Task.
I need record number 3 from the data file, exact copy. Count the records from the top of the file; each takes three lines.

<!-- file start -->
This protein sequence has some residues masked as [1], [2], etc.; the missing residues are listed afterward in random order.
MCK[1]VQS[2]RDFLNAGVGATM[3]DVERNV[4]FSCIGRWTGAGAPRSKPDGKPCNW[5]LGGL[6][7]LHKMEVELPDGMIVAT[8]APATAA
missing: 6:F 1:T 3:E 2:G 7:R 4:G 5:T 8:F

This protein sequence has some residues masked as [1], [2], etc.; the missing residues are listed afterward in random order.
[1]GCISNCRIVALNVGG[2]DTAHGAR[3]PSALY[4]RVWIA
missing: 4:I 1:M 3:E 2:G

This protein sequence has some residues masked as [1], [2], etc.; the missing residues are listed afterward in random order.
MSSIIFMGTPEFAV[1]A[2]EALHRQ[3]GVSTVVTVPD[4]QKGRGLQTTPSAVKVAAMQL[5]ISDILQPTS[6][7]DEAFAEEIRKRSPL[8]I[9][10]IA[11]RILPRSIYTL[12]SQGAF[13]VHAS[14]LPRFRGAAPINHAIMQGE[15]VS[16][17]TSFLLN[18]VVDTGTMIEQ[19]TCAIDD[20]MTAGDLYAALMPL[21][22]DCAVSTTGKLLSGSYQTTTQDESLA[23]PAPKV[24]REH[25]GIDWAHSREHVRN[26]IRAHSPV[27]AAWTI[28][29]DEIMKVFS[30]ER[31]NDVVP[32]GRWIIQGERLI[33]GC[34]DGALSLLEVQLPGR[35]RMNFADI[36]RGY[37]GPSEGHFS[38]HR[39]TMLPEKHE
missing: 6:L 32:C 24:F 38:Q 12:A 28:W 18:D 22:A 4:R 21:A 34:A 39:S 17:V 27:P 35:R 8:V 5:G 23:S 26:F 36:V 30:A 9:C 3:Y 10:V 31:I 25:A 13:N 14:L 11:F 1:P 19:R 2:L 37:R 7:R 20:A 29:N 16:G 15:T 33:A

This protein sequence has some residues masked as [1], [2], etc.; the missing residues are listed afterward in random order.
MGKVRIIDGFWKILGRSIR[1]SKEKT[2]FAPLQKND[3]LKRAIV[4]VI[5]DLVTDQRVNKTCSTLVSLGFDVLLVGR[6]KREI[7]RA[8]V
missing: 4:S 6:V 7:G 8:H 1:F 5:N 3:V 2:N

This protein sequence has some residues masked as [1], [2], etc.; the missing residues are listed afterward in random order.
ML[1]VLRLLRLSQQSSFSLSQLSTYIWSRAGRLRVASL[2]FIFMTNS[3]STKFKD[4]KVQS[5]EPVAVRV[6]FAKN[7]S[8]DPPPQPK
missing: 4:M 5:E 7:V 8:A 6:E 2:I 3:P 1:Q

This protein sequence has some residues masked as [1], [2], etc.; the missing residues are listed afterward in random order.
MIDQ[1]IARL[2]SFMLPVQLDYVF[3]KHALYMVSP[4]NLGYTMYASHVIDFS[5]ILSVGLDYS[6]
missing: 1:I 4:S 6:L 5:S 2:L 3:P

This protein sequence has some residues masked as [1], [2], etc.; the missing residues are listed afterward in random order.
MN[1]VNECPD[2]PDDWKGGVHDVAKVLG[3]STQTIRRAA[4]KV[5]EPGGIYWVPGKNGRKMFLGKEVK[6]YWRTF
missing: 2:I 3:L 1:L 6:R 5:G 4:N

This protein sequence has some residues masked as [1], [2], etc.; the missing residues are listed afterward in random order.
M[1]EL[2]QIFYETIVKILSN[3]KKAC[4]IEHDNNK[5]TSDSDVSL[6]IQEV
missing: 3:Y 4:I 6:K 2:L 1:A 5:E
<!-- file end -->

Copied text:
This protein sequence has some residues masked as [1], [2], etc.; the missing residues are listed afterward in random order.
MSSIIFMGTPEFAV[1]A[2]EALHRQ[3]GVSTVVTVPD[4]QKGRGLQTTPSAVKVAAMQL[5]ISDILQPTS[6][7]DEAFAEEIRKRSPL[8]I[9][10]IA[11]RILPRSIYTL[12]SQGAF[13]VHAS[14]LPRFRGAAPINHAIMQGE[15]VS[16][17]TSFLLN[18]VVDTGTMIEQ[19]TCAIDD[20]MTAGDLYAALMPL[21][22]DCAVSTTGKLLSGSYQTTTQDESLA[23]PAPKV[24]REH[25]GIDWAHSREHVRN[26]IRAHSPV[27]AAWTI[28][29]DEIMKVFS[30]ER[31]NDVVP[32]GRWIIQGERLI[33]GC[34]DGALSLLEVQLPGR[35]RMNFADI[36]RGY[37]GPSEGHFS[38]HR[39]TMLPEKHE
missing: 6:L 32:C 24:F 38:Q 12:A 28:W 18:D 22:A 4:R 21:A 34:A 39:S 17:V 27:P 35:R 8:V 5:G 23:S 26:F 36:V 30:A 9:C 3:Y 10:V 31:I 25:A 13:N 14:L 11:F 1:P 19:R 2:L 37:R 7:R 20:A 29:N 16:G 15:T 33:A